Very informative for me as a new runner. I appreciated the survey of various scientific studies and discussion of possible interpretations. I also appreciated the insights into why some research has been funded or publicized more than others. Though this might be more of a reference book for some, I was able to read straight through from cover to cover and stay interested. My favorite section was on the Joy of Running!
This book collects the latest in running science. It's a nice change from books that continue to spout information that's 15-20 years old. It's also nice to read a running book that doesn't have a training schedule recipe in the back. If you want to learn how to train to run fast, this is a solid book. I feel like most of the book is worth quoting, so I won't quote any. Read it!
Jake Jeffries
This book does a great job of explaining the inner-workings of the human body whilst running. It does suffer in parts due to the technical nature of the material but overall this does not impact what can be taken away from it. It is one of the better books on running I have read and will eventually purchase a permanent copy to add to my book collection.
I loved all the science and myth busting. Well written indeed. But, i realized i've read most of that stuff on Ross blog (i know, its not his fault it took me 5 yrs to buy the book), and i was shocked to reach the end of the book at 78%| and everything else is bibliography. But surely I'll have to check training capters again for more insignts
Julie Feher
I found it to be essential reading for anyone who runs. It gives easy-to-understand explanations for the processes that control the body during running from the cellular to the systemic and also the psychological.

I especially liked the nutritional rating system the authors recommend to track your diet. Very useful.

It's a really great informative book. The only reason I gave it three stars is because I skimmed through some but read most of it. It definitely answered questions I had about running and also learned a lot. Definitely a must read if you are an intermediate runner that's looking to up their performance.
This is an awesome book to better understand the physiological adaptations that occur when you run. It's written in a way that you don't have to be a doctor or a scientist to fully understand it. I heavily recommend it for anyone serious about running or serious about getting better at running.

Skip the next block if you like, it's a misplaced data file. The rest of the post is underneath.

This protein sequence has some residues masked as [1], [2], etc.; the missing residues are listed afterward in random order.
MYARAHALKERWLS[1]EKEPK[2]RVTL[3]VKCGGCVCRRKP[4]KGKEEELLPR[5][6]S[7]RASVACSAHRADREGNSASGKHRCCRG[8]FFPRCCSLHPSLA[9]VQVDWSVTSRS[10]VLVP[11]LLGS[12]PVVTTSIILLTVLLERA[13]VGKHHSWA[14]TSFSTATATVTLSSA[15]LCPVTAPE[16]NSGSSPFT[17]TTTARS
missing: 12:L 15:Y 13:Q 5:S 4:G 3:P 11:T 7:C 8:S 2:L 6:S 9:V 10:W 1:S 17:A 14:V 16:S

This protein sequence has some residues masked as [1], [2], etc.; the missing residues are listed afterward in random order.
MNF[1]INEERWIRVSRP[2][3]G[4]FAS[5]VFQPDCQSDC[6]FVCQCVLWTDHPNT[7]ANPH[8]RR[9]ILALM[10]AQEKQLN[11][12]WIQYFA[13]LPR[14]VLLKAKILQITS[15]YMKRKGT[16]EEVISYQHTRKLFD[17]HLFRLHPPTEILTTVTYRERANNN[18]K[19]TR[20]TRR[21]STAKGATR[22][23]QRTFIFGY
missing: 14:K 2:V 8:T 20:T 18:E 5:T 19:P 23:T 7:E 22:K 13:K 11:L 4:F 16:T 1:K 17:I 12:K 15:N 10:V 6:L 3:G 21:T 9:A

Really great read. I learned so much about the physiological aspects of proper running and a better technique that improved my pace & seems to have lessened some hip & joint pain. It's definitely not a fun beach read, but for serious runners i'd say this is essential.
Paco Gorina
A must Read book if you are interested in your own physiology and running.

Many running books are religious with the authors beliefs. This one presents the actual knowledge and shows you when evidence is not determinant.

Tons of good information. I wish they'd included citation information for the actual studies they were drawing information from, but even without that it was well worth reading and I learned a lot.
I didn't get to finish but what I read was helpful. If you'd like an intellectual understanding of the physiology behind running, pick this one up.
Dwane Brown
Excellent book for those who really want to understand how their bodies work and unlock the mysteries of training, eating and recovery.
Frances Krumholtz
Completely awful writing and editing but generally good overview of biological and training mechanics.
Went beyond my understanding with its scientific explanations at times but still interesting and useful
it "literally" seems like this, but the evidence isn't yet conclusive and so it might be that.
Super detailed information on the physiology that goes into running/exercising.
Zajimave tipy, ale prilis dlouhe. Ke konci jsem se uz nudil.
An okay book, has some new and interesting things.
OK, but far more simplistic than I expected.
Aug 14, 2011 Synful is currently reading it  ·  review of another edition
Inspirational reading..?
Laura marked it as to-read
Aug 23, 2015